China and Inner Asia
This panel seeks to investigate the vicissitudes of social, political, and cultural transformations—from the founding the People’s Republic of China (PRC) in 1949 to the Cultural Revolution of the 1960s and 1970s—in the ethnic frontier regions of the PRC. Specifically, it asks how and why the revolutionary agendas of the Chinese Community Party (CCP) emerged, developed, and was adapted to meet the specific challenges of Party work in the country’s minority borderlands. It argues that the ethnic frontiers, geographically and culturally peripheral to the centralizing PRC state, reveal the contradictions, paradoxes, and violence critical for a historical understanding of China’s twentieth-century revolution.
By carefully examining four cases of local history, ranging from an ethnic Korean community in the Northeast to a Tibetan prefecture in the Southwest, the panel will address the following questions: How did the Chinese revolution of 1949 unfold within the dynamic context of local ethnopolitics? In what way did indigenous elites and local communities respond to the revolution and the arrival of the Communist Party? How did ethnic identities—be they Mongol, Tibetan, or Korean—inform the political and survival strategies of local minority communities? How did notions of class and class struggle, the ideological foundation of the Mao regime, intersect with ethnicity over the course of the various political movements initiated by the CCP? How can these local histories of the Mao-era be situated within the long durée of twentieth-century Chinese history?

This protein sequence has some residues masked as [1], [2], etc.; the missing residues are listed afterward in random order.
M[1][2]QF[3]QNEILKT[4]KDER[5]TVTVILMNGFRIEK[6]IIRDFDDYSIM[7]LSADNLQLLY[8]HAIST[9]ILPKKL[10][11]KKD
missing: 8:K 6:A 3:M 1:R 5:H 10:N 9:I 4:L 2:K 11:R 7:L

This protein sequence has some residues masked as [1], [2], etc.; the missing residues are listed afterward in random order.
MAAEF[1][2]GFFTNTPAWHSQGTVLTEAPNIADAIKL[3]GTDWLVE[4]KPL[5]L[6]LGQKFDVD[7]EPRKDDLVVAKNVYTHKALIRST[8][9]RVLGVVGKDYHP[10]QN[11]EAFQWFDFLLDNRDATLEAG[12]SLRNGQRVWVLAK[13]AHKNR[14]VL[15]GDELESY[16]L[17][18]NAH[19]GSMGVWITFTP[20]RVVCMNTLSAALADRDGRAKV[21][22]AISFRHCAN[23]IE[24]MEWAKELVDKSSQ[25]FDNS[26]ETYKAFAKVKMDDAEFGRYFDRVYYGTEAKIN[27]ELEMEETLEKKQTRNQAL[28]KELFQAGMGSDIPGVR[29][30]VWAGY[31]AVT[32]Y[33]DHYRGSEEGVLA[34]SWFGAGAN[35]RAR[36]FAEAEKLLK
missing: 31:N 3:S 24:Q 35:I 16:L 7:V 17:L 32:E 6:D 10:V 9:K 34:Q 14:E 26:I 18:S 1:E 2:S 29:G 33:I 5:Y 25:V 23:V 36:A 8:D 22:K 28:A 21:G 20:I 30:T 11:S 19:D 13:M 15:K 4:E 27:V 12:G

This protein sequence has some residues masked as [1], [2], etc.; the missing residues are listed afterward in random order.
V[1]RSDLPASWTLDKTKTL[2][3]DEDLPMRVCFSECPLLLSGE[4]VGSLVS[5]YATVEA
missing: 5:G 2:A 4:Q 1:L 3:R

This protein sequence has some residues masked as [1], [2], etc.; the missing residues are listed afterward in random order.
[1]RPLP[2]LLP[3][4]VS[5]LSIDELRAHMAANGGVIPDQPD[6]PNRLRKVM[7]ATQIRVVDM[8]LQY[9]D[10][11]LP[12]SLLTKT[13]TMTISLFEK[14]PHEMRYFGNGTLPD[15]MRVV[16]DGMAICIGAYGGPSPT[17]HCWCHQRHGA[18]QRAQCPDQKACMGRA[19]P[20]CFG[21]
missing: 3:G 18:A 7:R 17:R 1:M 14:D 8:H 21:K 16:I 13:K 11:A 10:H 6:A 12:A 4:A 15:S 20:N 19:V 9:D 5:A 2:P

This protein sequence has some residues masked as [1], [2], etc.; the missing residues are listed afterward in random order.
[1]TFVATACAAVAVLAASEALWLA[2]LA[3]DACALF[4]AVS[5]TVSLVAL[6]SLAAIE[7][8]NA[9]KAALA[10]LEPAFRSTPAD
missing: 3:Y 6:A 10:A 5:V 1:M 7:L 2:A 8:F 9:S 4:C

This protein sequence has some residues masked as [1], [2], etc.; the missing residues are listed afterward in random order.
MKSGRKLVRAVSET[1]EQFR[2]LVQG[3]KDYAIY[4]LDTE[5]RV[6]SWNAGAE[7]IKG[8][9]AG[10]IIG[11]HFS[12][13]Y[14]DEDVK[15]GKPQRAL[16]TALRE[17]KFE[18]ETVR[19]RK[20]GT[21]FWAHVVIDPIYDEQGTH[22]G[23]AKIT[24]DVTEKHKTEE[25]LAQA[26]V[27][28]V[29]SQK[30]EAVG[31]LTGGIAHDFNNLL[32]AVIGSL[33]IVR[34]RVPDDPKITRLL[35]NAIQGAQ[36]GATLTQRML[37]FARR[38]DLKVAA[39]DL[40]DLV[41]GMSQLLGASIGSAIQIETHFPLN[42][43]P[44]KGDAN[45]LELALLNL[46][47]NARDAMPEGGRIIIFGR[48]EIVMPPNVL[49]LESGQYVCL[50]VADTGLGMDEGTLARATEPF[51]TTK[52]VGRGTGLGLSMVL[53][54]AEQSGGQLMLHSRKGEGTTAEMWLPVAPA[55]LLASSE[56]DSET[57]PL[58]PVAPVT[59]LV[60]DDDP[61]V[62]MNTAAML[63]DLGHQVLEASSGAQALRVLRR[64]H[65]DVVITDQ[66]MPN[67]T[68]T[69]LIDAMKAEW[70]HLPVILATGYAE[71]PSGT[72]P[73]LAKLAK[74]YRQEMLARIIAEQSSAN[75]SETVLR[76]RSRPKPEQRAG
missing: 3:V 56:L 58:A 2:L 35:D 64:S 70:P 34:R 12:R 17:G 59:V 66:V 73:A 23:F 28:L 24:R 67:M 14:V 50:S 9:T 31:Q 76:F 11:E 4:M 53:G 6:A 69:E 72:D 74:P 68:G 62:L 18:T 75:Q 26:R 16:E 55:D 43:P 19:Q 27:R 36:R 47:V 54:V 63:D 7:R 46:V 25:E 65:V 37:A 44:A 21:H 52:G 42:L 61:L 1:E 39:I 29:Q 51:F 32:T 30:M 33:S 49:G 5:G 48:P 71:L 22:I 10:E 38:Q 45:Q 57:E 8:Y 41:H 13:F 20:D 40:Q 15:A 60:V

Paper Presenter: Xiaoshun Zeng – University of Washington
Paper Presenter: Dáša Mortensen – Davidson College
Paper Presenter: Ute Wallenböck – Palacký University Olomouc
Paper Presenter: Dong Jo Shin – College of Saint Rose